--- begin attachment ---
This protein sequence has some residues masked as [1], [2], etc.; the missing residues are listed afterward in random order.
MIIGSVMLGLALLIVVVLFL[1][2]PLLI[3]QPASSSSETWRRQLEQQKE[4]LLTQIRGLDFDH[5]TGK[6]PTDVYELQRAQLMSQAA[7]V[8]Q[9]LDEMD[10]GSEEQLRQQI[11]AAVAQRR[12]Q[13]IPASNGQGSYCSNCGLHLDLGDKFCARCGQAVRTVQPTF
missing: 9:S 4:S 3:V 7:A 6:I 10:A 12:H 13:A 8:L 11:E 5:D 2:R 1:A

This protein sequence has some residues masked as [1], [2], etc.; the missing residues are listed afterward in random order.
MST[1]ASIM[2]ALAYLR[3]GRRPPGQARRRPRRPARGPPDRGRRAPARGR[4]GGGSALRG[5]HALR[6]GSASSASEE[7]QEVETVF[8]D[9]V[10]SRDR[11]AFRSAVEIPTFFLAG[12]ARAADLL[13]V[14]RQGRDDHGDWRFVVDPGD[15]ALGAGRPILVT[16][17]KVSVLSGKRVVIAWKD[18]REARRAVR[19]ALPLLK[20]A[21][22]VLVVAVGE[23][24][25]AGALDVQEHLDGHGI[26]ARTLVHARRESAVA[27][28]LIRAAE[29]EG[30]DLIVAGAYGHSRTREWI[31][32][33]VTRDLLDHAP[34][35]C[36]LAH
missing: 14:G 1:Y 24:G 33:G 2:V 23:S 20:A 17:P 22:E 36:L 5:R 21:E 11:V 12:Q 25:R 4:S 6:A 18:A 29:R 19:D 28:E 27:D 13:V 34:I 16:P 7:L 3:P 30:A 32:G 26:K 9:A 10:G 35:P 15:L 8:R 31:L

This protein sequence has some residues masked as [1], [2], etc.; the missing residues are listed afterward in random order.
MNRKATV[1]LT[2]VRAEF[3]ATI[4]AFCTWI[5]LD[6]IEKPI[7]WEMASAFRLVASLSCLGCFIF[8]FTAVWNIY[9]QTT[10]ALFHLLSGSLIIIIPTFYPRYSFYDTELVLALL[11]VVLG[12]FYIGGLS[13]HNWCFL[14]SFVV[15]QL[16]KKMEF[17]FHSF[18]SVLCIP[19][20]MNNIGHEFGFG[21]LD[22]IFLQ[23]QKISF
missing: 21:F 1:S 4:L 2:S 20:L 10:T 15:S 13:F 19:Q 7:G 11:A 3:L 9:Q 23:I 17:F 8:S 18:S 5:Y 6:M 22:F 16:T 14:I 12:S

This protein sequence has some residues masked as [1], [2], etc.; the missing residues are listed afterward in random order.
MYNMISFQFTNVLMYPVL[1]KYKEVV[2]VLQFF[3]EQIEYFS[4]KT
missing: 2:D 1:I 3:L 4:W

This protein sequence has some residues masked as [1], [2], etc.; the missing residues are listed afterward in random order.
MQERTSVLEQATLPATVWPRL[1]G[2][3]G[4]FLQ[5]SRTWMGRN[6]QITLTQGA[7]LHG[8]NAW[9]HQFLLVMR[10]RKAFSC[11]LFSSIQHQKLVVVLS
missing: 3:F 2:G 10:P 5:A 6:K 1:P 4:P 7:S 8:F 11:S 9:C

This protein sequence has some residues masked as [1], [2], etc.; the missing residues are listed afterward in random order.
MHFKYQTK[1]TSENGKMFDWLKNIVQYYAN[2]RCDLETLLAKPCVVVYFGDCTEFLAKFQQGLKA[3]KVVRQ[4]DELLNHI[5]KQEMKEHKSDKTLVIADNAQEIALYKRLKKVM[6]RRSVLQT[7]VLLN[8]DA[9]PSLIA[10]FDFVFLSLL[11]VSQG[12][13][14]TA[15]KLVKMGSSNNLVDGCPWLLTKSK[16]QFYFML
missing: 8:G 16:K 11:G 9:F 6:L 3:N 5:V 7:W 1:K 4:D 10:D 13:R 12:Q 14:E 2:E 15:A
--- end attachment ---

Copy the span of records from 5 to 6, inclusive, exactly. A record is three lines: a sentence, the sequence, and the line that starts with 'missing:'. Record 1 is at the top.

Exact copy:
This protein sequence has some residues masked as [1], [2], etc.; the missing residues are listed afterward in random order.
MQERTSVLEQATLPATVWPRL[1]G[2][3]G[4]FLQ[5]SRTWMGRN[6]QITLTQGA[7]LHG[8]NAW[9]HQFLLVMR[10]RKAFSC[11]LFSSIQHQKLVVVLS
missing: 3:F 2:G 10:P 5:A 6:K 1:P 4:P 7:S 8:F 11:S 9:C

This protein sequence has some residues masked as [1], [2], etc.; the missing residues are listed afterward in random order.
MHFKYQTK[1]TSENGKMFDWLKNIVQYYAN[2]RCDLETLLAKPCVVVYFGDCTEFLAKFQQGLKA[3]KVVRQ[4]DELLNHI[5]KQEMKEHKSDKTLVIADNAQEIALYKRLKKVM[6]RRSVLQT[7]VLLN[8]DA[9]PSLIA[10]FDFVFLSLL[11]VSQG[12][13][14]TA[15]KLVKMGSSNNLVDGCPWLLTKSK[16]QFYFML
missing: 8:G 16:K 11:G 9:F 6:L 3:N 5:V 7:W 1:K 4:D 10:D 13:R 12:Q 14:E 2:E 15:A